By: Dinesh Goel, Partner, TPI
The Competitive Advantage theory suggests that everyone is better off if decisions are made based on the competitive advantage at all levels – national, corporate, local, and individual. Simply stated, it is nothing more than asking for optimal utilization of resources and the globalization of manufacturing and services across the world as if we lived in a borderless (read: flat) world. Unfortunately, we don’t live in a borderless world since there are politicians and thick boundaries that define the territory of nations and politicians; hence the issues surrounding the loss of jobs due to offshoring and use of protectionist measures.
In a perfect world, letting someone do the work who has an advantage over you (due to natural or human resources, unique capabilities, competencies or cost) is not a zero sum game as it offers better pay off for everyone involved, thereby creating a win-win situation. However, this does assume that resources and capital can flow freely across the world. If market forces were allowed to operate freely, that would automatically be the case.
In the real world, that is not necessarily the case as there are several frictions which prevent not only the free flow of resources but also the ability to capitalize on gains resulting from the use of competitive advantage. Let me dwell on this a bit more.
The theory is based on a fundamental assumption that adequate employment opportunities are available to those who are engaging themselves to leverage competitive advantage of others to the degree that they can optimize their own potential – for instance, move up the value chain if they were constrained so far due to capacity instead of capability. Similarly, it assumes that resources will move to where they find their best employment opportunities irrespective of socio-cultural differences (water will find its level if there’s no man-made obstruction). That’s not necessarily the case in the real world, but it’s not altogether untrue either.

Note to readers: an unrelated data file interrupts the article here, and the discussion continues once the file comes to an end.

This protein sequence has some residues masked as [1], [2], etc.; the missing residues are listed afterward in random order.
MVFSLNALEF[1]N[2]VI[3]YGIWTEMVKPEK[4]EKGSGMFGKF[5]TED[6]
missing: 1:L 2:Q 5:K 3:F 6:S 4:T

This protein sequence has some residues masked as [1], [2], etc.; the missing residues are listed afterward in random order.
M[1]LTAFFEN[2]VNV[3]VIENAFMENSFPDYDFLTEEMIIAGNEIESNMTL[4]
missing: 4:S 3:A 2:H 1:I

What we observe is that, at a macro level, those forces will be at play – people will redeploy themselves to the best possible opportunities available and relocate if necessary. However, at an individual level, there may be adjustment pains due to lack of societal support, capability gaps and personal financial situations. While that is true at the micro level, the trend does not negate the fact that it is beneficial to everyone at a macro level. Man-made obstacles can slow it down but not reverse the trend that offers a beneficial outcome to everyone involved. Hence, I conclude that offshoring services to the nations and locations which offer a competitive advantage is an irreversible trend. That said, you will be better off embracing it than standing in its way.